It's true!  It's a reality!  When you look at society in those terms, and say, "Yes, everybody dies,  so what?  But let's talk about what they did.  Let's remember what they did.  And remember, well, maybe we should think about what they did; and use that as a basis for going into the future."

That's what an education system is supposed to be; it's not to teach people how to burp.  It's exactly that!  And our attitude about mankind is what's rotten in the United States, largely today!  I'm sure there are people who are exceptions, in that respect.  But they're discouraged.  "We have too many people," they say.  "We have to reduce the human population."

Well, I want to reduce the population of people who don't believe in promoting human beings!  I want more human beings!  We can get rid of those guys in due course.

SARE:  But they don't volunteer.

LAROUCHE:  No. [laughter]  They may do dirty things to each other which cause that effect to occur.

ROGERS:  Just a quick question on that, which is, that this brings up the question of the importance of art and Classical music.  Because the intention of the enemy, of the oligarchy, to destroy that commitment and those discoveries, which in those contributions to the progress of mankind, which are what is necessary to keep that human being who has passed along, or those human beings who have passed along, alive, I think becomes the ultimate question right now, in what you're saying.  So I wanted to see if you had any more on that, in your emphasis on Classical art.

LAROUCHE:  Absolutely!  Just take the case of Furtwängler. Furtwängler was the last great composer, and last great conductor. There were other people who had the same ambition, who admired what he had done.  Others who had admired the similar kinds of effort.  But! What he did, in teaching so firmly, so aggressively, together with those who were very close to him; a number of people were very close to him, at that time.

And so this expresses what I've been talking about here, about what is the future of mankind. And Furtwängler understood the meaning of the future of mankind.  And the people he was very close,  — same thing.  They were all of that same view of the matter.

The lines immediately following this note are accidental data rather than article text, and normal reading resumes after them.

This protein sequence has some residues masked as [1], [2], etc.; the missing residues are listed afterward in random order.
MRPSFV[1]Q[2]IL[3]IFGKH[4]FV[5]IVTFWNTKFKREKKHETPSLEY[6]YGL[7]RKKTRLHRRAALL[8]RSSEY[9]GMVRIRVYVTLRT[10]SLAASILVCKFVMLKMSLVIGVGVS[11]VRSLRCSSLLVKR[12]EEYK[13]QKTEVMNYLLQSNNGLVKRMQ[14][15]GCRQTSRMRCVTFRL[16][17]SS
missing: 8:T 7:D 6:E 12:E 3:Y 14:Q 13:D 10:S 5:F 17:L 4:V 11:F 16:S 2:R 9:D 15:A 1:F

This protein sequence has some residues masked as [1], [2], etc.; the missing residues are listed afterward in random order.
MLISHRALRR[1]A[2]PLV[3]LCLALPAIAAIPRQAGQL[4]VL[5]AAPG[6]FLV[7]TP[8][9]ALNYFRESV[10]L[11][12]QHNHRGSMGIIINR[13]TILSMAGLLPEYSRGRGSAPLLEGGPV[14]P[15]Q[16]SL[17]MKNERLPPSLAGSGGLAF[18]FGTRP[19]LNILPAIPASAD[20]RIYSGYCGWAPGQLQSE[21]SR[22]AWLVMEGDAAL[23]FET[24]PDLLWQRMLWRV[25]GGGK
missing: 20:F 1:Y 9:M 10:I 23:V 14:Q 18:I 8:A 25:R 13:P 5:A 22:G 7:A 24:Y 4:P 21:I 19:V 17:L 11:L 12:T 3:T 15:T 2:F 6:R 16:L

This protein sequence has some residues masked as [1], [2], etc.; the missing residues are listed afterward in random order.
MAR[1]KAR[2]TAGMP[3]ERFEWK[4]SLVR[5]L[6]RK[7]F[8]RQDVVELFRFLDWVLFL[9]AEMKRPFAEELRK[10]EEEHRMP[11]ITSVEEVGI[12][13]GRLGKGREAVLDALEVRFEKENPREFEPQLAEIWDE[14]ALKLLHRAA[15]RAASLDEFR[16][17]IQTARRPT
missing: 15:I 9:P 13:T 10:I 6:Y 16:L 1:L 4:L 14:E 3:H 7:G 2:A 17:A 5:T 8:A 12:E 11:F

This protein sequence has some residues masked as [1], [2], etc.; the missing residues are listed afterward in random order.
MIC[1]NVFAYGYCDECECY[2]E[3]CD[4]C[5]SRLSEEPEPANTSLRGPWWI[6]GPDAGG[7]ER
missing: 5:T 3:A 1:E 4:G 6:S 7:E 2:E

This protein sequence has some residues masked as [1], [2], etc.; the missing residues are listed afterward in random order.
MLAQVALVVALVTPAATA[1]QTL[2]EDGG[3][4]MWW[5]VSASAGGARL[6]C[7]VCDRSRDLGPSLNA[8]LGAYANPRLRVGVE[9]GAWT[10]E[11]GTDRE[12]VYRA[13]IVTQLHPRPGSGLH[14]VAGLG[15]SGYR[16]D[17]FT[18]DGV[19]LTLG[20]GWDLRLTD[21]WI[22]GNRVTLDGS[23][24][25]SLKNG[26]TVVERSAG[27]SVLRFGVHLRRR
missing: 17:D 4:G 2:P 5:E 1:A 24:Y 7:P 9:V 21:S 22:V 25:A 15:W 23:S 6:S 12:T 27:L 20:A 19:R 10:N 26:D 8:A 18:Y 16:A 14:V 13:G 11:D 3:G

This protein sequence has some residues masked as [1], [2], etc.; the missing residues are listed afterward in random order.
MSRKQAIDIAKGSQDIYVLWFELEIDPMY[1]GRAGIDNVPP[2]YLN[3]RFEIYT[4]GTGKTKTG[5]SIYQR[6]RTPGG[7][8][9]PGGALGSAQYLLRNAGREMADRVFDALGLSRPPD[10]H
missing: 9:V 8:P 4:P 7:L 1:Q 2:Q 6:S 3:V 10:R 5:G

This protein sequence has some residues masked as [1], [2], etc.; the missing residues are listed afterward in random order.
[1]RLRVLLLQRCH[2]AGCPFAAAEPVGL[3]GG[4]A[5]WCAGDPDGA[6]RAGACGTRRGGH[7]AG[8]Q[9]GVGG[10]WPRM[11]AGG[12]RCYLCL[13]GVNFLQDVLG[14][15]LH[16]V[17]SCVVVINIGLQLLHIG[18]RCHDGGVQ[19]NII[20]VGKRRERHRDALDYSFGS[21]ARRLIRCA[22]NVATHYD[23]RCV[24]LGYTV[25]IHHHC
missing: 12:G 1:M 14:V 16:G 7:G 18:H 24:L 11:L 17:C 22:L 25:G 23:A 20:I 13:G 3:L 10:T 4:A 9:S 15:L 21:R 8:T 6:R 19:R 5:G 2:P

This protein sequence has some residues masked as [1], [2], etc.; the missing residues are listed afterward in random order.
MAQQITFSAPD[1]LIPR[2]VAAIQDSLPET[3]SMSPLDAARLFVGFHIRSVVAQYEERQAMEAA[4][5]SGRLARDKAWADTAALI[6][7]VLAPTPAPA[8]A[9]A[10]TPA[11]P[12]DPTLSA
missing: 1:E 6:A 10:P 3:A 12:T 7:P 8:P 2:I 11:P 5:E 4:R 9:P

And what she just said, is that of that nature:  You assume that you must do something, to create a better future for mankind, before the living people die!  And that's what's important, and when you have that kind of value, you're not despondent; you're not despondent, because you know there's a future of mankind.  And you have an idea of what the future is, because you have the example of people who created new principles.

And therefore, if you live in that kind of life, you just say, "OK, well, I'm going to die.  But, we've got some people around there who are going to do things which will make up for that."

CHRISTIE:  You know, Plato in the Meno dialogue and others as well, discusses the idea that the ability to actually create other people that can think is of the highest intellectual standard; in other words to carry out that tradition of intellectual life is really the greatest intellectual achievement.  And it's also notable that the commitment to do that, is also — or the commitment to actually have a culture that enables future people to be able to think as an intellectual challenge, is also the foundation of all creative breakthroughs. Because no scientist or artist ever does anything just for their own benefit; they may benefit from it, but they're always committed to the future.

LAROUCHE:  We have two examples:  You have Kepler.  Kepler was the first one to discover that there was some kind of order in the Solar System.  Now, you have the question of the more advanced consideration in the Solar System and beyond, and that's present now.